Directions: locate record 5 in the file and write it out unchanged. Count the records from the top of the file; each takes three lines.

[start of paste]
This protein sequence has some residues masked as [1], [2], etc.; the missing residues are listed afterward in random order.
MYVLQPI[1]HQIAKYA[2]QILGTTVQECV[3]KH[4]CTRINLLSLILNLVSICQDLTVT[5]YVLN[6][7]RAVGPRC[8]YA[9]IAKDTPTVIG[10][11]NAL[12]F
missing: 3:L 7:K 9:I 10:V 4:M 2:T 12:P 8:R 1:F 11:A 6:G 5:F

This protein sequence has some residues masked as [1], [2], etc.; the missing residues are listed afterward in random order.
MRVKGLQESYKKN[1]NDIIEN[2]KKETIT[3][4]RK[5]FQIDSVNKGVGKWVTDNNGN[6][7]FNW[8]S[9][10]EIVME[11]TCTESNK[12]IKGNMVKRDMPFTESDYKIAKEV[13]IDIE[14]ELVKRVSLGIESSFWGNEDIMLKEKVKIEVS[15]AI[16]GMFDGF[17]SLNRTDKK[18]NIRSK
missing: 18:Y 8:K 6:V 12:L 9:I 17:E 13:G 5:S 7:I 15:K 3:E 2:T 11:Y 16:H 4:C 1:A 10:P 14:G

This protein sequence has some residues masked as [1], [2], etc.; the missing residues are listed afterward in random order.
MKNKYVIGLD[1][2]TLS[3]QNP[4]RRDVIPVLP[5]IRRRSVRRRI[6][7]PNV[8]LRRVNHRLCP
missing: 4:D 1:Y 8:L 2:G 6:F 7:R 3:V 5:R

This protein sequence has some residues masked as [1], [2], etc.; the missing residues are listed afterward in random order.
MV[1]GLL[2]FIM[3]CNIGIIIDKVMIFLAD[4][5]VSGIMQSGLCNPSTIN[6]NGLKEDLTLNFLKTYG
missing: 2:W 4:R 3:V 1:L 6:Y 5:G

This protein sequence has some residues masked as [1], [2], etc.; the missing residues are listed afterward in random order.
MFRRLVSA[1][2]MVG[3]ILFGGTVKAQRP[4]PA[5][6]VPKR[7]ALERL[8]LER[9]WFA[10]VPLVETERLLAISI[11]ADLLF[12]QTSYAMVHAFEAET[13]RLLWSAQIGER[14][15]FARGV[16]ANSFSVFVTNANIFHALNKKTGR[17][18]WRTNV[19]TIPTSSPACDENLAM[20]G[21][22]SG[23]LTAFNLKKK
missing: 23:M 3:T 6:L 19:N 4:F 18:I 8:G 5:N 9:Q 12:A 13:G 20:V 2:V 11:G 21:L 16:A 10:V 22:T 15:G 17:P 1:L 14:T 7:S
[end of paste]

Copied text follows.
This protein sequence has some residues masked as [1], [2], etc.; the missing residues are listed afterward in random order.
MFRRLVSA[1][2]MVG[3]ILFGGTVKAQRP[4]PA[5][6]VPKR[7]ALERL[8]LER[9]WFA[10]VPLVETERLLAISI[11]ADLLF[12]QTSYAMVHAFEAET[13]RLLWSAQIGER[14][15]FARGV[16]ANSFSVFVTNANIFHALNKKTGR[17][18]WRTNV[19]TIPTSSPACDENLAM[20]G[21][22]SG[23]LTAFNLKKK
missing: 23:M 3:T 6:L 19:N 4:F 18:I 8:G 5:N 9:Q 12:A 13:G 20:V 2:V 11:G 21:L 16:A 10:V 22:T 15:G 17:P 1:L 14:T 7:S